• Standard vs Oversize – Standard covers measure in at 8 ½ x 11-inches in size and have square corners. These covers are designed to match up with standard sheets of paper. Oversized clear covers are 8 ¾ x 11 ¼-inches and have round corners. Again, the style of cover used is a matter of personal preference.

Most clear covers can be punched in a binding machine. This includes comb, wire, coil and Velobind machines. I consider clear covers to be the best way to finish off a book or document. They simply look classy and professional.

You can find our entire selection of clear report & binding covers here. You can find our entire selection of report covers here.

Have You Ever Wondered How Softbound Books Are Created?

Friday, October 15th, 2004

Perfect Binding MachineSoftbound books are by far the most popular form of binding for reading books. They surpass the popularity of hardbound books. Have you ever wondered how softbound books are created? Maybe not, but I’ll introduce you to some of the equipment used to do this.

Softbound or softback books are created using a binding process called perfect binding. The binding process is a very easy concept. Perfect binders take a stack of papers, apply glue to the spine and attach a cover. The machine may be a bit of an investment at first, but the actual price of binding the books is rather inexpensive. Machines vary in complexity. Some perfect binding machines require more manual work, where others are almost fully automatic.

Stop by and have a look at our perfect binding machines. Call (800-658-8788) one of our sales associates if you have any questions.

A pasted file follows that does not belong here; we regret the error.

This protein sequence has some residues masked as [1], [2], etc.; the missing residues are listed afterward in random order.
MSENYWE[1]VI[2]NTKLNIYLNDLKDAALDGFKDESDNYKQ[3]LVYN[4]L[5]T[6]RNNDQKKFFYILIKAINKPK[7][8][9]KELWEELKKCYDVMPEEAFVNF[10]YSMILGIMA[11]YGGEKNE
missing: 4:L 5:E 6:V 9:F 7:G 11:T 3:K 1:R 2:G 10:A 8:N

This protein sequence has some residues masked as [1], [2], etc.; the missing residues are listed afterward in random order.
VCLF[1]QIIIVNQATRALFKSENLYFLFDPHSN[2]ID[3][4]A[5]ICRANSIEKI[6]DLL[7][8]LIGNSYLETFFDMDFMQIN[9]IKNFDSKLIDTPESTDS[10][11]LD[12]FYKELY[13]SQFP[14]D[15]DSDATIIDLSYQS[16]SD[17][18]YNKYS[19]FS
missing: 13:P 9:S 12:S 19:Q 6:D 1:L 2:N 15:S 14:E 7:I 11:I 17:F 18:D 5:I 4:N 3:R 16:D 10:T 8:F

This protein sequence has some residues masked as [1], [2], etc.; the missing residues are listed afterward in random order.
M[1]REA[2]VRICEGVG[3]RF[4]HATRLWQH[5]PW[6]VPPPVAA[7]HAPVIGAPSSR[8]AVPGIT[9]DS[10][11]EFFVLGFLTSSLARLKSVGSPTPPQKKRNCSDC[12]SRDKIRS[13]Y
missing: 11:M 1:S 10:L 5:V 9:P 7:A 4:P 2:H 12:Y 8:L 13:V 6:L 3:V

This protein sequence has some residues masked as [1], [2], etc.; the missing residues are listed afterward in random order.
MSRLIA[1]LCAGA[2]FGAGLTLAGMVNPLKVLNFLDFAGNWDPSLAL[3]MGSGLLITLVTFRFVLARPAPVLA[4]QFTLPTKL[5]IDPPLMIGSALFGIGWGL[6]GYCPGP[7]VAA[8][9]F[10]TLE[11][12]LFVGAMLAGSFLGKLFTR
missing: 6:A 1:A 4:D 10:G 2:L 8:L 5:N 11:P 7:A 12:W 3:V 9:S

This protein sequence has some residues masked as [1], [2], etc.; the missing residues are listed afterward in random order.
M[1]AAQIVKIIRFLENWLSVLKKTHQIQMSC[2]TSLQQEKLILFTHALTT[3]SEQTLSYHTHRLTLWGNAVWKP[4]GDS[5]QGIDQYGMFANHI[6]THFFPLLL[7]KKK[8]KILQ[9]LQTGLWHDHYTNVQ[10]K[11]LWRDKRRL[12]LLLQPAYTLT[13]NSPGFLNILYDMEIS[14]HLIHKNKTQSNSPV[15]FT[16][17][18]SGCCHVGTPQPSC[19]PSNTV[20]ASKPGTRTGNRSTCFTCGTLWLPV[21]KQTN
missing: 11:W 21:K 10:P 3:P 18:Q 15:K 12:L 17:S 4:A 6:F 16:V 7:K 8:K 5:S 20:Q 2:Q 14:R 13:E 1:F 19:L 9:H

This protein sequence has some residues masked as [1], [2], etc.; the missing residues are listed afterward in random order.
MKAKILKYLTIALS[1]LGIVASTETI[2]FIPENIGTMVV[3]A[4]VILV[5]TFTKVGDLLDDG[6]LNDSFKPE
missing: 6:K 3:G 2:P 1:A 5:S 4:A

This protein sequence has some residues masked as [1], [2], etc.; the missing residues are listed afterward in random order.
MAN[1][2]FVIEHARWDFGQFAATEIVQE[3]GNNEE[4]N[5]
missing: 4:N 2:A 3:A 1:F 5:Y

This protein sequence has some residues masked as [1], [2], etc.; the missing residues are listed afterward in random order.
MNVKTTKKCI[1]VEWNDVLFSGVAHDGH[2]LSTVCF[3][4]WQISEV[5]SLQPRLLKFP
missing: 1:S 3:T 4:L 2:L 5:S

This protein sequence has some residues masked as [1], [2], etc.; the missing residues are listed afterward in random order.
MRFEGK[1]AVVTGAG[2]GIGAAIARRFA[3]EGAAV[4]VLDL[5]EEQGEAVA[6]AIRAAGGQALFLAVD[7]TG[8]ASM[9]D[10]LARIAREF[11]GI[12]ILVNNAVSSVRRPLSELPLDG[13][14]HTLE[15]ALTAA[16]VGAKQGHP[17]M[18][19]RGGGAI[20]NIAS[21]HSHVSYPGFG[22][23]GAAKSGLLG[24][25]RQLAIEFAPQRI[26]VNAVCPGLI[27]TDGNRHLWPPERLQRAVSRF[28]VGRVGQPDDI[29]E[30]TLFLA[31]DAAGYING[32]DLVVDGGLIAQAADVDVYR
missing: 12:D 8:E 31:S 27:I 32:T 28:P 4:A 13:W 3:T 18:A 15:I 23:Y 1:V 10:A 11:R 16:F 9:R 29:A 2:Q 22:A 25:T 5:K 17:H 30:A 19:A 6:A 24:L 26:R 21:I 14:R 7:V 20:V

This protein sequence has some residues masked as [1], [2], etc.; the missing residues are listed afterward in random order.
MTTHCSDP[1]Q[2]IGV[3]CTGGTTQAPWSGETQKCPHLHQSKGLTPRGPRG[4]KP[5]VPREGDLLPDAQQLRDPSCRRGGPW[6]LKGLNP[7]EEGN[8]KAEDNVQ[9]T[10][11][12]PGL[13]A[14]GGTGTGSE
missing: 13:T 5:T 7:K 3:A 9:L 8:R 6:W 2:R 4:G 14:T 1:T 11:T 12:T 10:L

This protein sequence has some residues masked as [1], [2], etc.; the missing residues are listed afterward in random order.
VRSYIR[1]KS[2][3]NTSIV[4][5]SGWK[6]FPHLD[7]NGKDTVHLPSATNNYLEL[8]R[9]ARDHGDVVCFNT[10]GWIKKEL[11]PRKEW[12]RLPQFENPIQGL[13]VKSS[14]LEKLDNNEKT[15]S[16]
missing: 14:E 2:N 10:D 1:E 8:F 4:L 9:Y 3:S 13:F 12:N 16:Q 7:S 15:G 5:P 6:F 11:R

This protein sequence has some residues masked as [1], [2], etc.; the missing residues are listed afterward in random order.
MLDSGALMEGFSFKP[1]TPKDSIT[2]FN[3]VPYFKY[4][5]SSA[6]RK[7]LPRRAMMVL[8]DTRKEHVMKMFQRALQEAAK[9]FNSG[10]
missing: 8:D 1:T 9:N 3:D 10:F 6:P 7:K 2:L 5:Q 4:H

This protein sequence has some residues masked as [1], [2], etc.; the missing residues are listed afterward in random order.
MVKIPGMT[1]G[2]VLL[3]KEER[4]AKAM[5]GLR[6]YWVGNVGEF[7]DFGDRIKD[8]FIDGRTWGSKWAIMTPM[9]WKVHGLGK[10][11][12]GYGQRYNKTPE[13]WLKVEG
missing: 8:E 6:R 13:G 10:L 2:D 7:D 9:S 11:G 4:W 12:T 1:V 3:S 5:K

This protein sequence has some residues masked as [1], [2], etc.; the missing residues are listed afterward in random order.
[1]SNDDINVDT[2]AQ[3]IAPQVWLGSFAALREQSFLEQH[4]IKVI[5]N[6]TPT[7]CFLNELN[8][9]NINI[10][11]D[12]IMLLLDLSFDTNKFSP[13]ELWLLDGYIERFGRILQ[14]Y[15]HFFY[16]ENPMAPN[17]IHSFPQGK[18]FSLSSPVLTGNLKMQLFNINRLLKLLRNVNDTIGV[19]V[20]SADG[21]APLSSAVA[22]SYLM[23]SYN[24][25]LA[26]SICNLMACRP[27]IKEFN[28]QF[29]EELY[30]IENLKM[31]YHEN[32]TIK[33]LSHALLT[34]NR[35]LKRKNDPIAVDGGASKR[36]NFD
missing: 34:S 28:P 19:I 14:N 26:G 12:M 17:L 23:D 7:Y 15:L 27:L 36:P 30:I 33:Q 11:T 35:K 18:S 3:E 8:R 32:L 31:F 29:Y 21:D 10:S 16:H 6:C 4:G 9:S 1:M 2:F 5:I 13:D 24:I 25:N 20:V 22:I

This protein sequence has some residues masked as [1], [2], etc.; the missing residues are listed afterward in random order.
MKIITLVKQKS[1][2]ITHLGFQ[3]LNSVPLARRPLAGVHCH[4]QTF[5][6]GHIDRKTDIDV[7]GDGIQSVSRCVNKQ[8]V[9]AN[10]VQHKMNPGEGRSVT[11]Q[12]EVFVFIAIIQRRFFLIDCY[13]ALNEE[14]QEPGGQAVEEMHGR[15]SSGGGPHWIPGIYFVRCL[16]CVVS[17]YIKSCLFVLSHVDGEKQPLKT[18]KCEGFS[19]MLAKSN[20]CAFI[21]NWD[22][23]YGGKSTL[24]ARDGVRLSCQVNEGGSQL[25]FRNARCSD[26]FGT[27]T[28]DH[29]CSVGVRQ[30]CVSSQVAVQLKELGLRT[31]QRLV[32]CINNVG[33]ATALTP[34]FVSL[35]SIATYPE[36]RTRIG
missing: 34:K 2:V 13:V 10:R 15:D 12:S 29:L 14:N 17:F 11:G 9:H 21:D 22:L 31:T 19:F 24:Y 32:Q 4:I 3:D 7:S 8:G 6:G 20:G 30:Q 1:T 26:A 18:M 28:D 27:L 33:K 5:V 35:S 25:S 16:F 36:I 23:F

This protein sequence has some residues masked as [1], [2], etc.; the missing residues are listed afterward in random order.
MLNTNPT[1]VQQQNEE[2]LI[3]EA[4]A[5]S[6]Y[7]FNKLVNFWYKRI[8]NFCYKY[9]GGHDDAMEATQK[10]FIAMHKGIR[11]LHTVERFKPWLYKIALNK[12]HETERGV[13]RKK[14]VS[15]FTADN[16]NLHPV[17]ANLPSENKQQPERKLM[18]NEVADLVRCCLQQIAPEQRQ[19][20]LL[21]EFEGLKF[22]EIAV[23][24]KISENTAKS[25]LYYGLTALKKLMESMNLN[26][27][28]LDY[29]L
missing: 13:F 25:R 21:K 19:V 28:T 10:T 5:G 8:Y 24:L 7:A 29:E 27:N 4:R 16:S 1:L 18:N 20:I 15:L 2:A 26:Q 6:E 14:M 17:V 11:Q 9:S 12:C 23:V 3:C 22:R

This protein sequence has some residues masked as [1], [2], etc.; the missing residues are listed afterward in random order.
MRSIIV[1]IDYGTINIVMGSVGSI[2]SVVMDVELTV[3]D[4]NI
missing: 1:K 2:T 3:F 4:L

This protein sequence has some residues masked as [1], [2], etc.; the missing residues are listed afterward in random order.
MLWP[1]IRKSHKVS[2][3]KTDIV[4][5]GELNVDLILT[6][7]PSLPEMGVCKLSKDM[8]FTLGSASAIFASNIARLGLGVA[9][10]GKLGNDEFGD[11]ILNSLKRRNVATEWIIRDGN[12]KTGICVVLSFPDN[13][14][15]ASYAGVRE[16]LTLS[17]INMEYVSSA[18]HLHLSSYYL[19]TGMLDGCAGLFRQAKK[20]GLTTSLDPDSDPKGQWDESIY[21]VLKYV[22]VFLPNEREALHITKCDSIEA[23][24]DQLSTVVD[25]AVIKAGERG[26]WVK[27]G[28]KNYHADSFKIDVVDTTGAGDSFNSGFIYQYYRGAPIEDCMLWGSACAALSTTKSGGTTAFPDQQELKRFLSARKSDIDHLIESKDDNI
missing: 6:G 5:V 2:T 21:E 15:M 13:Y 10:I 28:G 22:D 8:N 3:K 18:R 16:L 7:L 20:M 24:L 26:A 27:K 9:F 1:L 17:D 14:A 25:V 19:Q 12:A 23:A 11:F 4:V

Binding Machines are a New Convenience, With Respect to the History of Binding.

Friday, September 24th, 2004

Book Binding MachineAlthough many would have thought we would now be living in a paperless age, paper is still very widely used. People like to have something tangible when reading a story, the news or a report. Many people don’t like reading from a computer, although you are probably doing so now. It is very easy to circle something with your pen or highlighting parts of an article with your marker.

Because paper is so widely used, binding machines are growing in popularity. Because binding machines have come down in price, in-house binding is no longer a novelty. There are now several methods of binding that you can use, depending on your preference and taste. Creating a report, a booklet or a news article is now easier than ever. But it didn’t always used to be so easy.

Binding machines are a new convenience, with respect to the history of binding. In the days of the pyramids, the Egyptians wrote on papyrus rolls and chiseled words into stone. Animal skins were widely used in western Asia, due to their durability and abundance. Sumerians and Hittites used clay tablets to do their writing. The Romans used wax tablets for quick and easy note taking.

During the middle ages, books were uniquely bound with wooden boards as covers. Wooden boards made these books very heavy and awkward to use. These covers were often decorated with silk, leather and velvet. Bookbinding’s primary purpose was to preserve historical records and documents. Most people were not able to read what was written.

Even during the 20th century, binding machines were large and not available to everybody. It cost a lot to bind things, and you needed access to a publisher. The closest most people got to binding their own reports and documents was by use of a hole punch or a stapler.

Present day, there are now a wide variety of binding machines available to the public. Comb, wire and coil binding machines have become the most popular methods of in-house binding. You can learn more about different styles of binding machines here.